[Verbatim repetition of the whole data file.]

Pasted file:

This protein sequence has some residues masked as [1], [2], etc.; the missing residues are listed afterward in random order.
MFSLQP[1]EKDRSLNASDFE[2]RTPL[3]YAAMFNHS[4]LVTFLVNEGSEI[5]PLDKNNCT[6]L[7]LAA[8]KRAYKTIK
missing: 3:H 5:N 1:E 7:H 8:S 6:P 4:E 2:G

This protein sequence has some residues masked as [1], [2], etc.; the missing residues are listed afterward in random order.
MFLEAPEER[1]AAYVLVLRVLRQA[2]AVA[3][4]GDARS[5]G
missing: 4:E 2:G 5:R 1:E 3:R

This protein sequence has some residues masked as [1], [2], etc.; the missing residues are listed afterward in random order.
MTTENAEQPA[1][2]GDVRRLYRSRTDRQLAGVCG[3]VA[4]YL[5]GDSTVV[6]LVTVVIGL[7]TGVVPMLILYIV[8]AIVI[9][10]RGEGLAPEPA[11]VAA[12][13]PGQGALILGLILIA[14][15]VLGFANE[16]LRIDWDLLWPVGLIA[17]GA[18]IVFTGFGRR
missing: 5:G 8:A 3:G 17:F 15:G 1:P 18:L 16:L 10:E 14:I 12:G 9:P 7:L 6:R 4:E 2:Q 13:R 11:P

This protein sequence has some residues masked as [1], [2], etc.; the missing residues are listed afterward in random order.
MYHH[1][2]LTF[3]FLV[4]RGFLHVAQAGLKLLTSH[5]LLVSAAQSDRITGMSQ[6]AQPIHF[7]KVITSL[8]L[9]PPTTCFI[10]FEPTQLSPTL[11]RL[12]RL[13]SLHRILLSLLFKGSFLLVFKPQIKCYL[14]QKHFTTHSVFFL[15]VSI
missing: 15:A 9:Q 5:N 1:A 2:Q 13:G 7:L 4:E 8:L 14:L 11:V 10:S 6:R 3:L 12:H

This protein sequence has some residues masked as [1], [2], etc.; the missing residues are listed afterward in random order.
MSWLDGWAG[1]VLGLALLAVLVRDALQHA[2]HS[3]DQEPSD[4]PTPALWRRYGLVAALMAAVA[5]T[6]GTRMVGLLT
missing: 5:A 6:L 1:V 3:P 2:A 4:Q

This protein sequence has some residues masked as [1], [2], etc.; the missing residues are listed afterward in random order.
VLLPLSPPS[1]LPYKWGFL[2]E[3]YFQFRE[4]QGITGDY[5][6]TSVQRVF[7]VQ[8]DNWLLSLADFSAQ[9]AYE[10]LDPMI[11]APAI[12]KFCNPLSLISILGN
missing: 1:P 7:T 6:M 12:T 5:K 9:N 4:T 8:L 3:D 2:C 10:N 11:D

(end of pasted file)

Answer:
This protein sequence has some residues masked as [1], [2], etc.; the missing residues are listed afterward in random order.
MFSLQP[1]EKDRSLNASDFE[2]RTPL[3]YAAMFNHS[4]LVTFLVNEGSEI[5]PLDKNNCT[6]L[7]LAA[8]KRAYKTIK
missing: 3:H 5:N 1:E 7:H 8:S 6:P 4:E 2:G

This protein sequence has some residues masked as [1], [2], etc.; the missing residues are listed afterward in random order.
MFLEAPEER[1]AAYVLVLRVLRQA[2]AVA[3][4]GDARS[5]G
missing: 4:E 2:G 5:R 1:E 3:R

This protein sequence has some residues masked as [1], [2], etc.; the missing residues are listed afterward in random order.
MTTENAEQPA[1][2]GDVRRLYRSRTDRQLAGVCG[3]VA[4]YL[5]GDSTVV[6]LVTVVIGL[7]TGVVPMLILYIV[8]AIVI[9][10]RGEGLAPEPA[11]VAA[12][13]PGQGALILGLILIA[14][15]VLGFANE[16]LRIDWDLLWPVGLIA[17]GA[18]IVFTGFGRR
missing: 5:G 8:A 3:G 17:F 15:G 1:P 18:L 16:L 10:E 14:I 12:G 9:P 7:L 6:R 4:E 2:Q 13:R 11:P

This protein sequence has some residues masked as [1], [2], etc.; the missing residues are listed afterward in random order.
MYHH[1][2]LTF[3]FLV[4]RGFLHVAQAGLKLLTSH[5]LLVSAAQSDRITGMSQ[6]AQPIHF[7]KVITSL[8]L[9]PPTTCFI[10]FEPTQLSPTL[11]RL[12]RL[13]SLHRILLSLLFKGSFLLVFKPQIKCYL[14]QKHFTTHSVFFL[15]VSI
missing: 15:A 9:Q 5:N 1:A 2:Q 13:G 7:L 4:E 8:L 14:L 11:V 10:S 6:R 3:L 12:H

This protein sequence has some residues masked as [1], [2], etc.; the missing residues are listed afterward in random order.
MSWLDGWAG[1]VLGLALLAVLVRDALQHA[2]HS[3]DQEPSD[4]PTPALWRRYGLVAALMAAVA[5]T[6]GTRMVGLLT
missing: 5:A 6:L 1:V 3:P 2:A 4:Q

This protein sequence has some residues masked as [1], [2], etc.; the missing residues are listed afterward in random order.
VLLPLSPPS[1]LPYKWGFL[2]E[3]YFQFRE[4]QGITGDY[5][6]TSVQRVF[7]VQ[8]DNWLLSLADFSAQ[9]AYE[10]LDPMI[11]APAI[12]KFCNPLSLISILGN
missing: 1:P 7:T 6:M 12:T 5:K 9:N 4:T 8:L 3:D 2:C 10:N 11:D